PRESTON is to set to house a multi-million pound engineering centre, designed to help plug a major national skills gap, we can reveal today.
The city’s University of central Lancashire has unveiled plans for the £20m plus project.
The university plans to establish itself as a leader in engineering innovation by building the state-of-the-art facility at the city centre campus.
Architects are already working on plans to turn the vision into reality.
Due to open in 2018, the Engineering Innovation Centre (EIC) will exploit UCLan’s position at the centre of one of the most intensive engineering and manufacturing areas in the UK to create an internationally competitive facility bringing together the region’s expertise from both academia and industry - and, it is hoped, help generate more women into the engineering sector.
The centre will be equipped to the highest standard with technology demonstration areas and specialist work areas to create an integrated space for teaching, research and knowledge exchange.
UCLan will invest more than £20m into the project but will also work with industry, both with large and small and larger organisations across the region.
The ambitious plans were unveiled to the region’s business and engineering leaders at a special conference.
Rob Wallace, UCLan’s dean of the School of Computing, Engineering and Physical Sciences, said: “The UCLan Engineering Innovation Centre is an ambitious and exciting project that will enable us to provide a long-term economic asset for the area by supporting the industries that are the foundations of Lancashire’s economy and play an important role in the UK’s Industrial Strategy.
“We also aim to inspire and create the next generation of highly-skilled engineering leaders, ready to take on the challenges and opportunities within the UK and global economies.
For instance, by 2020 one in five young people in the UK will need to become an engineer if we are to close the skills gap.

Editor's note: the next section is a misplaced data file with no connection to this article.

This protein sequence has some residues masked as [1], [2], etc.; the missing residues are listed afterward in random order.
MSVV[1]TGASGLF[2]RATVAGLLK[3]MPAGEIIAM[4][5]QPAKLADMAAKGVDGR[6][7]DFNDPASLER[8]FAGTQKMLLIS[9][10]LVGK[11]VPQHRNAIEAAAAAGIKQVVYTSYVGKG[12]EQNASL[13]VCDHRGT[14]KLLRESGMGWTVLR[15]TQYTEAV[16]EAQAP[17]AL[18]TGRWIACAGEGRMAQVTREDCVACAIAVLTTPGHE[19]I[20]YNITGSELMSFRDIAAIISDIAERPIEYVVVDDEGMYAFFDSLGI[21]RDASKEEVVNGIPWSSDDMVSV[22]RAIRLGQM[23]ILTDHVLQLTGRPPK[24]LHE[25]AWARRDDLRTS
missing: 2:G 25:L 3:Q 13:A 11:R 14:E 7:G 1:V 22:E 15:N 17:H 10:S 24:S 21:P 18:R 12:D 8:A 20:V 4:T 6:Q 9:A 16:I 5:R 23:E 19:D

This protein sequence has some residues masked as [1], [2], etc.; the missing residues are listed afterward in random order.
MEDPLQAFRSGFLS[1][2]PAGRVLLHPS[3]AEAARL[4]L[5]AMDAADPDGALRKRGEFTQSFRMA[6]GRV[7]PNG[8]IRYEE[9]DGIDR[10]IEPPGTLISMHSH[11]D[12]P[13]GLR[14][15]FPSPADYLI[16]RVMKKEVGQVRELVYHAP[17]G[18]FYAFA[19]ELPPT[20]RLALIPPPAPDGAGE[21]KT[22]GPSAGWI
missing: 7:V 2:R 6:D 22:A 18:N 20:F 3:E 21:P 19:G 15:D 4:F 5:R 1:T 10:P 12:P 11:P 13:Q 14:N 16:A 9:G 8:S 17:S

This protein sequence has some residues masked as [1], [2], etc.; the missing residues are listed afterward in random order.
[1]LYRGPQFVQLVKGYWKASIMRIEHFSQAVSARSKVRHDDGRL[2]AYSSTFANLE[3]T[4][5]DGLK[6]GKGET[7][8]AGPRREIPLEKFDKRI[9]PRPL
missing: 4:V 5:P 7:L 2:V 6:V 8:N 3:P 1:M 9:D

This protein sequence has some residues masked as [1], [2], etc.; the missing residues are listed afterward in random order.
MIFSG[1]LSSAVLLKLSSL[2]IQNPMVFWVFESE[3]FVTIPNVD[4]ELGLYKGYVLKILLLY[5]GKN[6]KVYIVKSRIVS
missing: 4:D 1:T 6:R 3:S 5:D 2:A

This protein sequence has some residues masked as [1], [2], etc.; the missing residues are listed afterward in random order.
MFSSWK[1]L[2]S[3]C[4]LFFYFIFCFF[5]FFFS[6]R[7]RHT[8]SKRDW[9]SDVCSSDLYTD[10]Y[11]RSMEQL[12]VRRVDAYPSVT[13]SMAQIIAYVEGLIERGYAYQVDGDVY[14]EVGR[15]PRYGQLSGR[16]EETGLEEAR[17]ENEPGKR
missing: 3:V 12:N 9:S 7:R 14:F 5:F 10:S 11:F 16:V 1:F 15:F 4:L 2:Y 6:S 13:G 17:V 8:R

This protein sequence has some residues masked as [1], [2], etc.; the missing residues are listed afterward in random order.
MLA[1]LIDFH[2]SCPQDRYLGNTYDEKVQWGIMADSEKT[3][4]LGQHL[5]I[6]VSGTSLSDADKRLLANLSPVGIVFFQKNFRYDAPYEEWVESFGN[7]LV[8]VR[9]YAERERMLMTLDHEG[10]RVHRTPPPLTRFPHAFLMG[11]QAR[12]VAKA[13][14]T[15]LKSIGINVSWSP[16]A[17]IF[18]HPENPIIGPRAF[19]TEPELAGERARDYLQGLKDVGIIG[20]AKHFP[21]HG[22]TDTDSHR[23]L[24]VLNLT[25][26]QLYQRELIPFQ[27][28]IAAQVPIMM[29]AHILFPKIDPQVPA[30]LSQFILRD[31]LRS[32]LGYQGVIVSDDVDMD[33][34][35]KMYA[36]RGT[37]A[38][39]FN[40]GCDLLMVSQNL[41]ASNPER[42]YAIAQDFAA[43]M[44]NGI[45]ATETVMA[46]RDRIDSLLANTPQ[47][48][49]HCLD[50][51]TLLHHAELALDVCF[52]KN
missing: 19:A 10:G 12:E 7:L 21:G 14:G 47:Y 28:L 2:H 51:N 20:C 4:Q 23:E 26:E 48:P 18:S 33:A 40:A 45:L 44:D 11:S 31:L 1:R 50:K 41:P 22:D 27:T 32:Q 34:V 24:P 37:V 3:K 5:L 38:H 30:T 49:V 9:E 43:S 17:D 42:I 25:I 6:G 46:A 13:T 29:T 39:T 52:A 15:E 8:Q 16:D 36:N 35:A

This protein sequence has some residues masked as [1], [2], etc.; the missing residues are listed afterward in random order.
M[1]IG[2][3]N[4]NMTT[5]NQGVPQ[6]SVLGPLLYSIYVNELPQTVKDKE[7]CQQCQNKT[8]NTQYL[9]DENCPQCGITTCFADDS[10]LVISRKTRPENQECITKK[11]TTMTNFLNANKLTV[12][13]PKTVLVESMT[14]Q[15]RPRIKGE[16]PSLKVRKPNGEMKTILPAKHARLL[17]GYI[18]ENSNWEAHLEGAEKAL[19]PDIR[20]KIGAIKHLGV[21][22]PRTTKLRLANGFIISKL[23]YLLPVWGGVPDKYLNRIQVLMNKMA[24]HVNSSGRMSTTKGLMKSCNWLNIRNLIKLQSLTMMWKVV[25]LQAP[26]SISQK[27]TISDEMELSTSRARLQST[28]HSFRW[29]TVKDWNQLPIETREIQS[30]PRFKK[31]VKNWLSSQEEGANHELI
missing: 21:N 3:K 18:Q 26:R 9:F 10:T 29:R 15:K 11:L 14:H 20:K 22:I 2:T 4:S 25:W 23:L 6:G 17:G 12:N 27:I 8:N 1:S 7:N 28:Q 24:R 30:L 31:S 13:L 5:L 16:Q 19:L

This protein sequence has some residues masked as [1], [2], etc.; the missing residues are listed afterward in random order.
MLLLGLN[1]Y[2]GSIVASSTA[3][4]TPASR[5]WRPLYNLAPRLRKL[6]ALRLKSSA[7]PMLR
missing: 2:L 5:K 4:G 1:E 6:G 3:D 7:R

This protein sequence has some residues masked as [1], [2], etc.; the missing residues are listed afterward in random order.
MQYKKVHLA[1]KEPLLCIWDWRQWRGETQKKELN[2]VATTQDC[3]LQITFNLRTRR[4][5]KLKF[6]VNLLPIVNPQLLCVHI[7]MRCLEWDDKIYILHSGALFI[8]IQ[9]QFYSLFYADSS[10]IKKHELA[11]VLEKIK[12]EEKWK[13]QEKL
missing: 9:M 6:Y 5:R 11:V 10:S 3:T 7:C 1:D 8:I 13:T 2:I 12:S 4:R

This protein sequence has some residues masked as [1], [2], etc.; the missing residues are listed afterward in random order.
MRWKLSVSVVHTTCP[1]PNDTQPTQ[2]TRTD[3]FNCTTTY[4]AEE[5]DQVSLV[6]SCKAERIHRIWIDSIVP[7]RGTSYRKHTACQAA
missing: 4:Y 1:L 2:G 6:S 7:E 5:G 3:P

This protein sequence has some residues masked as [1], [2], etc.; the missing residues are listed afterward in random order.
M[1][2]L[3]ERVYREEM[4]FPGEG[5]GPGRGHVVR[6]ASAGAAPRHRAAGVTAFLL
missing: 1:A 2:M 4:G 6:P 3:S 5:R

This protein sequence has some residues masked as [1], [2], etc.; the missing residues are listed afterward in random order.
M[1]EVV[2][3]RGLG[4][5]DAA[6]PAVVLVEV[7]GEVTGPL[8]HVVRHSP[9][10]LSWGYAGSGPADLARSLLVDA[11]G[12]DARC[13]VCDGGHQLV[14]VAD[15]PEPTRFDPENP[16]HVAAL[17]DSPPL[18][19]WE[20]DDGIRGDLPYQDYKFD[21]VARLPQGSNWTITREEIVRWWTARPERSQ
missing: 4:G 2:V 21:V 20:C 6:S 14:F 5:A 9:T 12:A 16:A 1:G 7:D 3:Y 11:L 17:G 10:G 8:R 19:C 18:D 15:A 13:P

“The EIC will help to address this demand and work with local schools and colleges to encourage more students to take up engineering as an attractive career option. We are particularly targeting women who are vastly under-represented in this field. “
He added that through the expanded engineering school UCLan will also offer degrees in emerging areas such as oil and gas safety engineering and aerospace engineering.
Students will get the chance to work on real life projects as companies will be able to use the centre’s advanced facilities and specialist testing equipment.
Andrew Lewis, an aerodynamicist for Williams F1 and former UCLan student applauded the initiative.
He said: “In the relatively short time since I graduated from UCLan I have come to learn and experience first-hand how valuable the transfer of knowledge is in industry. Motorsport is highly competitive and teams are very protective over their intellectual property. However in recent years we have seen the transfer of this knowledge in to other areas such as power, transportation and automotive markets.
“What is also clear is that diversity helps to deliver creativity. The lack of women in engineering can be considered as just one aspect of this, having a more diverse workforce in my opinion is only a good thing.”
UCLan is one of largest universities in the UK with 38,000 students and staff and an employment-focused course portfolio containing over 350 undergraduate programmes and nearly 250 postgraduate courses.
It also has extensive overseas link, including a new campus in Cyprus and an international reputation for research in several key areas.